Mixing Replication and Sharding

Replication and Sharding are two powerful features supported by RavenDB. They are mostly orthogonal to one another, and you can use both replication and sharding together. It gets interesting with the deployment decisions that this leads to, which we will explore shortly.

For the sake of simplicity, we will assume that only Users are stored in RavenDB, and that there is a simple sharding 2 node sharding scheme based on the user name (A - M in one node, N - Z in the second node).

Sharding with dedicated failover nodes

In this setup, we have two nodes holding the users, and two nodes with serve as slaves for each master. If one of the primary nodes is failing, RavenDB will automatically switches to the replicated copy.

Figure 1: Replication and Sharding


Should you allow the failover writes to the replicated node? If you do, you need to recover those writes. The usual method is to setup two way replication between the master and slave. Since the slave will be written to only if the master has failed, in essence what this means is that when the master restarts, we will be able to send it all the documents that were written while it was down. There is a small chance of getting conflicts while using this system, when a write occurs on the server as soon as it is up, yet before replication from the slave has finished.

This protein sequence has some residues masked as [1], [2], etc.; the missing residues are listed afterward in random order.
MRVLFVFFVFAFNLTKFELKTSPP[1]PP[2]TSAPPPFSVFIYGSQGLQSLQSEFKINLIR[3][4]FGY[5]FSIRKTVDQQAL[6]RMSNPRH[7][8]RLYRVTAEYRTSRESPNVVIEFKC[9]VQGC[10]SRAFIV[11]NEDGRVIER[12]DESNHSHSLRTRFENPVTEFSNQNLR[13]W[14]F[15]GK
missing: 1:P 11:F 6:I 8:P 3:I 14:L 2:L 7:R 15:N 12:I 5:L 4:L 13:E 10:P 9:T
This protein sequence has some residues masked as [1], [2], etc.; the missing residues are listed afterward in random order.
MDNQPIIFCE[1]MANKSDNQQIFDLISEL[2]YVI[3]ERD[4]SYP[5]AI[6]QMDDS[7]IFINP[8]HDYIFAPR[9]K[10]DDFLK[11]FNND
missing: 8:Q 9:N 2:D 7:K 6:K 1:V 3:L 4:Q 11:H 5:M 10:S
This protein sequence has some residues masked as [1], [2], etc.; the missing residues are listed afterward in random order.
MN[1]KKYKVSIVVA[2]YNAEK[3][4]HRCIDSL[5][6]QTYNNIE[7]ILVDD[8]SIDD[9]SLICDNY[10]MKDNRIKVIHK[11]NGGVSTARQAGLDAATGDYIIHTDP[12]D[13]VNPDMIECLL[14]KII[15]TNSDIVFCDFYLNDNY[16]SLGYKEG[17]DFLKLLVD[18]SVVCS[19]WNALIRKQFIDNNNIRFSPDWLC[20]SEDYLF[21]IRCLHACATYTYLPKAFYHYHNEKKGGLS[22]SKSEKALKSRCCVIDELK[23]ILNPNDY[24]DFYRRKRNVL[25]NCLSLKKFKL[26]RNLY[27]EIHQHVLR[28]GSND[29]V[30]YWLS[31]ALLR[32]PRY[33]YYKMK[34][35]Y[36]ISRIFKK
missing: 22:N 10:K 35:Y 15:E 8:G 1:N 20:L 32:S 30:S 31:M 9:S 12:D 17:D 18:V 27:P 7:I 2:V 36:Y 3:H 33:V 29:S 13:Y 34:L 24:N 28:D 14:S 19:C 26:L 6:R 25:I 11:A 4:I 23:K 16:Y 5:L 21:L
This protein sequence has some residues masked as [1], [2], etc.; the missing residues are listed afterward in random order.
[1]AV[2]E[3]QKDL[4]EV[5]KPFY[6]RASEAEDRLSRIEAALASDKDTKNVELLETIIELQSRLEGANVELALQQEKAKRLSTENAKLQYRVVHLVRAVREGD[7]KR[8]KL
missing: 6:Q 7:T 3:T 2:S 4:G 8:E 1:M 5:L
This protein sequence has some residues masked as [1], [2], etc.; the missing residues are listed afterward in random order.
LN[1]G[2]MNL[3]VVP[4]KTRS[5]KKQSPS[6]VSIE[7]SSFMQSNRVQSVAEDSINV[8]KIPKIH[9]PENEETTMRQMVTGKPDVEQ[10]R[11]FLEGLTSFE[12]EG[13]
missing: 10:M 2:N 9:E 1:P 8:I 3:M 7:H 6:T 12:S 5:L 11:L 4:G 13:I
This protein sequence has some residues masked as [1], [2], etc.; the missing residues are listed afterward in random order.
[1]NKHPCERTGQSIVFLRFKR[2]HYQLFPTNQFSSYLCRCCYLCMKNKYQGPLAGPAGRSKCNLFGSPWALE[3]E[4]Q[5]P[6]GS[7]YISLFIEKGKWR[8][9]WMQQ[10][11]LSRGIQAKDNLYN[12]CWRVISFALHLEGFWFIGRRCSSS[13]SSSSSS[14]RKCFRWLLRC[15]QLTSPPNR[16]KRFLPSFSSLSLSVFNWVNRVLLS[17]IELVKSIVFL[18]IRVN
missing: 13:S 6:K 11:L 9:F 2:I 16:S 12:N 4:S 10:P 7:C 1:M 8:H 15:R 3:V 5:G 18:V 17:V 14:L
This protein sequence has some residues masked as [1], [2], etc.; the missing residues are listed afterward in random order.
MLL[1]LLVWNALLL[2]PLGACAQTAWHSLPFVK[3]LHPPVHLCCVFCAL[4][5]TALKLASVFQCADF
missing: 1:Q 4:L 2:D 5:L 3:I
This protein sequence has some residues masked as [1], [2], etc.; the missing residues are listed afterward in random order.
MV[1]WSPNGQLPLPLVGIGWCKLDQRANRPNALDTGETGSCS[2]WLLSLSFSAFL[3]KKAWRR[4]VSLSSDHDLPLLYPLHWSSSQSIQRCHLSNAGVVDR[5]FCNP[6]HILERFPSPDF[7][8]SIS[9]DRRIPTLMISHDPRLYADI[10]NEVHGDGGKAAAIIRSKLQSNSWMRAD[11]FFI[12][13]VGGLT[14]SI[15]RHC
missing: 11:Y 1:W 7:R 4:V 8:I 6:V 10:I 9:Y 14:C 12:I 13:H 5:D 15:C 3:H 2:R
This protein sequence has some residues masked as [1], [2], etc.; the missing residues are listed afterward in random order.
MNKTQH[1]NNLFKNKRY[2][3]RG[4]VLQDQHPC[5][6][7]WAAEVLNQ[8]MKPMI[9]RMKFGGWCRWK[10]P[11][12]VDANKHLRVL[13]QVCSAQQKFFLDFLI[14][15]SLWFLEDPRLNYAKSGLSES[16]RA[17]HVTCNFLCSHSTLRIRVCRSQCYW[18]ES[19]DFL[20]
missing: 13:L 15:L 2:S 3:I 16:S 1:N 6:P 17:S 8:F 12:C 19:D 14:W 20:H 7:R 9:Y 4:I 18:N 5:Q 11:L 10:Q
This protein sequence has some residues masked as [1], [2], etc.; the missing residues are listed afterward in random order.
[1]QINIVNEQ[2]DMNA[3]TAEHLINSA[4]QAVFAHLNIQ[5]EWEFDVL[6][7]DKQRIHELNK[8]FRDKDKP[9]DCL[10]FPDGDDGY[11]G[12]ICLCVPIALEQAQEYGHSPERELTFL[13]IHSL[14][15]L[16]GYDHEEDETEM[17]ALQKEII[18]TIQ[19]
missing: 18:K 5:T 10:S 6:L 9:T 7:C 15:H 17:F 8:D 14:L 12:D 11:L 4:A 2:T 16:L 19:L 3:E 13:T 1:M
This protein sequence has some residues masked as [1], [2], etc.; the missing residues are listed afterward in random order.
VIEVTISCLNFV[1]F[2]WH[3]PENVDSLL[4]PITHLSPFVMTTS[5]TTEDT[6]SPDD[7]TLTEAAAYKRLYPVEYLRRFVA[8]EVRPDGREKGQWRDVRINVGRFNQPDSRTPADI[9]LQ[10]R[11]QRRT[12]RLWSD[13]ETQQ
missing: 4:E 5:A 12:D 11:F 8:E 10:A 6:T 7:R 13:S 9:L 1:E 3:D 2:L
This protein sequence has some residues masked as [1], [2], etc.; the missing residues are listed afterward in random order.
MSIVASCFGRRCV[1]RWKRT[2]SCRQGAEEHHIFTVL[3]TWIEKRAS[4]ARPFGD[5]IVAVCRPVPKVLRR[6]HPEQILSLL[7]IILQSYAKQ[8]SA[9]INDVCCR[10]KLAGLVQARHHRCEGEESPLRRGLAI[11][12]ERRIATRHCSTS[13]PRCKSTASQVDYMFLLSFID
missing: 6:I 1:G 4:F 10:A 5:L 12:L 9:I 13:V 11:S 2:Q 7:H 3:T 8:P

You need either to handle that, or choose to disallow writes while using the master is not possible, and then use the slave just for reads.

Sharding with internal failover nodes

Another option is to use sharding primarily as a means of reducing load on the servers and to setup replication between the different nodes without dedicated failover nodes, like this:

Figure 2: Replication and Sharding


This reduces the number of instances that you use, but it also means that your capacity is limited to what can be stored in a single node. In practice, it means that if there is a failover, all the traffic will be directed to a single node. This may very well lead to a cascading failure scenario, since a single node may not be able to handle all the load from the application.

Even during normal operations, it puts each node under higher stress, since it needs to handle both normal operations and replicated operations.